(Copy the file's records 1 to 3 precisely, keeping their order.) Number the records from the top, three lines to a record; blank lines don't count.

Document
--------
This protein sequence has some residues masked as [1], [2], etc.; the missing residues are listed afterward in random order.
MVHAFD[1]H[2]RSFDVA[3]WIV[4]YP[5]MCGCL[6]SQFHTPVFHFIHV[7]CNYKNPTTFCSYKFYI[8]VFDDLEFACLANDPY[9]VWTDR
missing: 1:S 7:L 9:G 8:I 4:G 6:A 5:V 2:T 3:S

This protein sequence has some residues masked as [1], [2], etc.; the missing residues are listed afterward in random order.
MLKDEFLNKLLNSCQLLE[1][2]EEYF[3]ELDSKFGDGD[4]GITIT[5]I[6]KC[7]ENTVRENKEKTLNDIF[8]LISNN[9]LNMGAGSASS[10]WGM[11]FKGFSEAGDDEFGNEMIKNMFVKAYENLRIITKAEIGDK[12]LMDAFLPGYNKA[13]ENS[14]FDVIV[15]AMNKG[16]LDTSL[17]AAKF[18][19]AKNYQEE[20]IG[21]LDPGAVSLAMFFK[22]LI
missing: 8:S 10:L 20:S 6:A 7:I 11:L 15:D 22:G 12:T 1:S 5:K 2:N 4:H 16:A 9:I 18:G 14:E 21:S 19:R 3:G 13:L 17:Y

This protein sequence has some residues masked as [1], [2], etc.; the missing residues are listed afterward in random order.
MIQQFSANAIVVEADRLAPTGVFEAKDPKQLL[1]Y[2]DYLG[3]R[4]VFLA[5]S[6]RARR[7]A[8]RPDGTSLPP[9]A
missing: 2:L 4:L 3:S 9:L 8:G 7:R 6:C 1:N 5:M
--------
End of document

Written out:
This protein sequence has some residues masked as [1], [2], etc.; the missing residues are listed afterward in random order.
MVHAFD[1]H[2]RSFDVA[3]WIV[4]YP[5]MCGCL[6]SQFHTPVFHFIHV[7]CNYKNPTTFCSYKFYI[8]VFDDLEFACLANDPY[9]VWTDR
missing: 1:S 7:L 9:G 8:I 4:G 6:A 5:V 2:T 3:S

This protein sequence has some residues masked as [1], [2], etc.; the missing residues are listed afterward in random order.
MLKDEFLNKLLNSCQLLE[1][2]EEYF[3]ELDSKFGDGD[4]GITIT[5]I[6]KC[7]ENTVRENKEKTLNDIF[8]LISNN[9]LNMGAGSASS[10]WGM[11]FKGFSEAGDDEFGNEMIKNMFVKAYENLRIITKAEIGDK[12]LMDAFLPGYNKA[13]ENS[14]FDVIV[15]AMNKG[16]LDTSL[17]AAKF[18][19]AKNYQEE[20]IG[21]LDPGAVSLAMFFK[22]LI
missing: 8:S 10:L 20:S 6:A 7:I 11:L 15:D 22:G 12:T 1:S 5:K 2:N 4:H 16:A 9:I 18:G 14:E 21:S 19:R 3:G 13:L 17:Y

This protein sequence has some residues masked as [1], [2], etc.; the missing residues are listed afterward in random order.
MIQQFSANAIVVEADRLAPTGVFEAKDPKQLL[1]Y[2]DYLG[3]R[4]VFLA[5]S[6]RARR[7]A[8]RPDGTSLPP[9]A
missing: 2:L 4:L 3:S 9:L 8:G 7:R 6:C 1:N 5:M